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Wednesday, March 9, 2011

Session voters reject $500k cut to School District budget

MERRIMACK – Twelve staff workers could keep their jobs, for several more weeks at least, after voters declined Monday to make a half million dollar cut to the School District budget.

Voters, meeting Monday night for the district’s Deliberative Session, shot down the School Board’s recommendation to subtract $500,000 from the 2011-12 budget, leaving the $65.3 million proposal intact.

The proposed cuts, presented Monday by School Board Chair Jody Vaillancourt, added six paraprofessionals, two school psychologists and a part-time kindergarten teacher, among other positions, to the district chopping block. Already slashed in the approved budget proposal are eight other positions.

School Board members requested the additional cuts last week, responding to Gov. John Lynch’s state budget proposal, which could cost the district upwards of $2 million in state funding.

“We felt this is what we needed to do in light of the message sent to us from Concord,” Vaillancourt told the audience, presenting the amendment.

But voters rejected the cuts, nevertheless, expressing concerns over the quality of the district’s educational services, especially those directed toward special educations students.

“We recognize there might be higher tax bills,” Cindy Thomas, an elementary teacher and former paraprofessional, told the crowd, gathered at the Mastricola Upper Elementary School. “We’re telling you we’re willing to pay the price because the opposite price is services that aren’t being met for our children.”

Speaking in favor of the reductions, School Board members assured the crowd that, with 163 staff assistants remaining in the schools, Merrimack would be able to conserve their special education services, despite the loss of six paraprofessionals. Additionally, some of the money saved from the two psychologist positions would be used to hire outside contractors to do required testing and assessment work, they said.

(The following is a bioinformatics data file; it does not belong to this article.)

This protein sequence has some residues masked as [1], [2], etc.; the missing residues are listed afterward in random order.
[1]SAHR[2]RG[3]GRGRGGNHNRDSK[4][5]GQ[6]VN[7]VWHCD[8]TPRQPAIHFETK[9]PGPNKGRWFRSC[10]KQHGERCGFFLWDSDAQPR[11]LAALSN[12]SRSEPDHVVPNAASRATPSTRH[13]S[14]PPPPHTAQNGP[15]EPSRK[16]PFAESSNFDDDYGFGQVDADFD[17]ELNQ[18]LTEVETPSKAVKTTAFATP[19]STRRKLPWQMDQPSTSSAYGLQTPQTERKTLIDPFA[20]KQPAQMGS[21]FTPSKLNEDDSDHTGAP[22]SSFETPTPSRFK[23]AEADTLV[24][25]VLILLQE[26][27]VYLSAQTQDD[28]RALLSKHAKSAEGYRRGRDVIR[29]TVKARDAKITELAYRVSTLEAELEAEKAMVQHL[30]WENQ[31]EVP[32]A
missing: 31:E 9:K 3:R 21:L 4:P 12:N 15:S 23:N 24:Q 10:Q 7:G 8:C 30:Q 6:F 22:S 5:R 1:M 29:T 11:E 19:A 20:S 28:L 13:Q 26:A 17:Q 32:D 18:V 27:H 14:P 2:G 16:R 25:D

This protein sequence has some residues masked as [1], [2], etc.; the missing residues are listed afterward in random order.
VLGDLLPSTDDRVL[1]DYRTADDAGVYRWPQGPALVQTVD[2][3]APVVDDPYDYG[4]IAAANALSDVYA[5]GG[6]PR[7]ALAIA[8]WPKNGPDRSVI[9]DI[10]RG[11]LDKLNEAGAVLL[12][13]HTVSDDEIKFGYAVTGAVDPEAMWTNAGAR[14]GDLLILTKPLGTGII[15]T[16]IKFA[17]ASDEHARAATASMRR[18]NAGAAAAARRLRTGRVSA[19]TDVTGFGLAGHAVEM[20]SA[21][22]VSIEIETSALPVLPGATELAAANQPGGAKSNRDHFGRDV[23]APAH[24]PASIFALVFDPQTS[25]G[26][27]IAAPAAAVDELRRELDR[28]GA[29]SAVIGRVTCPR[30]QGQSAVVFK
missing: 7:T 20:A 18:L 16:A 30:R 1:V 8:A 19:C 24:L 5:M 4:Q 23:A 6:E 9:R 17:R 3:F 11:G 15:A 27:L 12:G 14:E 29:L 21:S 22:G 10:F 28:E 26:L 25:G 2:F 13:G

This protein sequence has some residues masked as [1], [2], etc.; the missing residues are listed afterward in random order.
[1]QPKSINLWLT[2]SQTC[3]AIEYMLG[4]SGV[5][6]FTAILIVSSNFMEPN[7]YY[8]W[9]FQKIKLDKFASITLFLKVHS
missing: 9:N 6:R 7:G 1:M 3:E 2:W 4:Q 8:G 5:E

As its stands, without the additional reductions, the district’s $65.3 million budget would set the school district portion of the local tax rate about $12.64 per $1,000 of assessed value – about 57 cents higher than the current rate.

“Nobody really knows how this is going to play out,” Vaillancourt said. “These are some really large numbers that could impact our School District.”

In addition to the budget, district voters addressed other matters Monday, sending a proposed teachers contract forward to the April elections.

If approved, the two-year pact would provide a 2.75 percent raise each year to the teachers union’s 375 members, and it would reduce the district’s health insurance costs, according to board member Roy Swonger.

Voters also agreed to send forward a proposal for initial funding for a new central office building for the School District.

If voters approve the question next month, School Board members could return next year asking for full funding for the $1.8 million building.

Jake Berry can be reached at 594-6402 or jberry@nashuatelegraph.com.